If you loved this New Year, you don’t have to wait a whole year to do it all again. In fact, on Thurs 3rd Feb, it’s New Year once more, but the Chinese one this time as they enter the Year of the Rabbit.
Also known as the Spring Festival, the Chinese New Year celebrations last two weeks. It’s the traditional time for Chinese families to gather for an annual reunion dinner. There’s much cleaning out of the house, present giving, wearing red clothing and setting off of firecrackers. Not to mention plate loads of dumplings and the lighting of brightly-coloured paper lanterns as a climax.
A great destination to join in the festivities is Chinatown in San Francisco. Their parade, which has its roots in the days of the Gold Rush, is the oldest and largest in the world. It’s spectacular stuff with floats, elaborate costumes, ferocious ‘lions’ and plenty of exploding bangers. Check out the 250 ft long Golden Dragon that takes 100 men from local martial arts schools to carry it.
The weekend before New Year’s Day, the Flower Fair is also worth a visit. Buy yourself some oranges and tangerines, symbols of abundant happiness; and sweets like candied melon which symbolizes growth and good health. There’s plenty of traditional entertainment too: lion dancing, Chinese opera and martial arts demos.
If you’d prefer to head east to celebrate, flying to Singapore is another destination to consider. They have two days of public holidays with festivities centred on their Chinatown. There’s a festive street bazaar, nightly shows at Kreta Ayer Square and the annual Lion Dance competition.
For over a century, their Chingay Parade is something unique, a blend of many cultures, mixing local and international performers. Pretty impressive are the flag-wavers who have to balance and manipulate a giant flag up to 30ft high and weighing nearly the same in kilograms. 40 metre high dragons are just as spectacular.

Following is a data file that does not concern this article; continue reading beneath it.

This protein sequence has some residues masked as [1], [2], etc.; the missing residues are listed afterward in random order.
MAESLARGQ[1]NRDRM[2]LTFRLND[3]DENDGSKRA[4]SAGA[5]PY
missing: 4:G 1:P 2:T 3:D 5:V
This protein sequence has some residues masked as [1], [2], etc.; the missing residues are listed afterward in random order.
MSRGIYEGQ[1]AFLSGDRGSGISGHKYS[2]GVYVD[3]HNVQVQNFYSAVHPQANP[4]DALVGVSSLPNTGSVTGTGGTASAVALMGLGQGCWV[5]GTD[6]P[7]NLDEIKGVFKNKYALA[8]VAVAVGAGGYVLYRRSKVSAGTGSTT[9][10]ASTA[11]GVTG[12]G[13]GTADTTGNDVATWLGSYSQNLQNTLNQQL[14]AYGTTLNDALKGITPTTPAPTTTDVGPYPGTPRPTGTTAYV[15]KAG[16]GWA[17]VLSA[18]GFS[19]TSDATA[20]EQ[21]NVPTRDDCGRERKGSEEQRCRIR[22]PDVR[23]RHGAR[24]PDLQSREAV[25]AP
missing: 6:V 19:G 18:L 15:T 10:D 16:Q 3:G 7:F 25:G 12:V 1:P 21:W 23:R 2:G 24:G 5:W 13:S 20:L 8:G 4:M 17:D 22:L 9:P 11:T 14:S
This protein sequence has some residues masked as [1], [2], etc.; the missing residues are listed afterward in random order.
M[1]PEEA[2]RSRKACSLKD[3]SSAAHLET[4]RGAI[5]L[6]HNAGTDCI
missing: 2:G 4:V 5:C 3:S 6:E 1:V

Not far from Singapore, Hong Kong also pushes the boat, or should that be junk, out for Chinese New Year. This densely populated shrine to commerce and shopping has light displays and New Year’s messages written on their high-rises and some awesome fireworks.
Join the throng at street level as a parade of floats, dancers and dragons go by in a blaze of colour and a wall of noise. On the 3rd of February, the Cathay Pacific International New Year Night Parade is worth booking for. The next evening is the fireworks display, best watched from the east Tsim Sha Tsui waterfront. Away from at least some of the maddening crowds, buy your new year’s flowers in Victoria Park.
What about Chinese New Year in China? Well, it’s the most authentic destination all right, but not hugely tourist-friendly. The focus on family means most people head home to be with their nearest and dearest. There’s massive pressure on the planes, trains etc Of course, without those crowds, it’ll be a little less busy at all the traditional tourist spots such as the Forbidden City, Great Wall and Summer Palace. Happy New Year!
Let us know where and how you’ve celebrated Chinese New Year. What were the highlights for you? Any tips of how to do it on a budget?